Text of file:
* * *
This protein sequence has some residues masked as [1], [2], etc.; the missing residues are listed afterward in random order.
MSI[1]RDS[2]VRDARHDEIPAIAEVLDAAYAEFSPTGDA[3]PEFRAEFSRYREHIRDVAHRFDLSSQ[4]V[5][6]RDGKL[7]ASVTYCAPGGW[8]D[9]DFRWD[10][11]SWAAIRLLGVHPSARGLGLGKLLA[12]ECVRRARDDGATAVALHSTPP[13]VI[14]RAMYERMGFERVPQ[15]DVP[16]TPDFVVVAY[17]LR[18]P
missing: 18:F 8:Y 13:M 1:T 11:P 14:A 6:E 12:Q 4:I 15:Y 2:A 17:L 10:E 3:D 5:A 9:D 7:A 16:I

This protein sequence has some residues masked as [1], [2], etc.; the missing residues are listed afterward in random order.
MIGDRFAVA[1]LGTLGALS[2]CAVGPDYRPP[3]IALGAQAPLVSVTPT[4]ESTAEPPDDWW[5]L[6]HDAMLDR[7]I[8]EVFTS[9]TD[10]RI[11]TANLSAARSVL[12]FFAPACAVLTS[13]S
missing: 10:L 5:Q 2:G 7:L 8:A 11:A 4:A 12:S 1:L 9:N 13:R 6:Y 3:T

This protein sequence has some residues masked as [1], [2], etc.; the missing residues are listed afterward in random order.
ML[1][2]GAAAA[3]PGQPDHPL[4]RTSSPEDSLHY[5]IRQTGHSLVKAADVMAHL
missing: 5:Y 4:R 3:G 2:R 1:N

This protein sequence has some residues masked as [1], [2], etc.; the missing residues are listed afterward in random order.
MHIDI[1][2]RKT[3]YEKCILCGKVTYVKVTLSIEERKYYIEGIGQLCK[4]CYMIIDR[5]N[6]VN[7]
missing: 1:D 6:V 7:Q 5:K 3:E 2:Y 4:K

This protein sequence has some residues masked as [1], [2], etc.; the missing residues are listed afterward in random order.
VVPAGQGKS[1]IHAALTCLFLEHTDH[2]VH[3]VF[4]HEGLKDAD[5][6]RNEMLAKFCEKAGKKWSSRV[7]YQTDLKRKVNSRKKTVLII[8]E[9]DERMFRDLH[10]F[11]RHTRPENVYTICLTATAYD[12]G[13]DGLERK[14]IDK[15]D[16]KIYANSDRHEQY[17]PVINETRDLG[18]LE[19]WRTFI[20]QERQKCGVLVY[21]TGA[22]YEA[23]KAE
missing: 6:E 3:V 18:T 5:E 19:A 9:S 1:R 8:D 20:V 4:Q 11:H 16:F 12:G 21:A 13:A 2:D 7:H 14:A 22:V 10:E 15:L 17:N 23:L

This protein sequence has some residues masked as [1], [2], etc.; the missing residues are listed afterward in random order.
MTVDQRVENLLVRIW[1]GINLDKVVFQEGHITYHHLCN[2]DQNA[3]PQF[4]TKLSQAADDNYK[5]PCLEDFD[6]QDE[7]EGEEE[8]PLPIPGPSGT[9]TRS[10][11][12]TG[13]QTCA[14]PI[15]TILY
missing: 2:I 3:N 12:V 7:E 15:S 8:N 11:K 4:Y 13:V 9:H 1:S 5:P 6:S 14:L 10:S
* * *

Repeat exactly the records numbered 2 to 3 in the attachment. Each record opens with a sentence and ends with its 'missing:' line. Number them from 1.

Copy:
This protein sequence has some residues masked as [1], [2], etc.; the missing residues are listed afterward in random order.
MIGDRFAVA[1]LGTLGALS[2]CAVGPDYRPP[3]IALGAQAPLVSVTPT[4]ESTAEPPDDWW[5]L[6]HDAMLDR[7]I[8]EVFTS[9]TD[10]RI[11]TANLSAARSVL[12]FFAPACAVLTS[13]S
missing: 10:L 5:Q 2:G 7:L 8:A 11:A 4:A 12:S 1:L 9:N 13:R 6:Y 3:T

This protein sequence has some residues masked as [1], [2], etc.; the missing residues are listed afterward in random order.
ML[1][2]GAAAA[3]PGQPDHPL[4]RTSSPEDSLHY[5]IRQTGHSLVKAADVMAHL
missing: 5:Y 4:R 3:G 2:R 1:N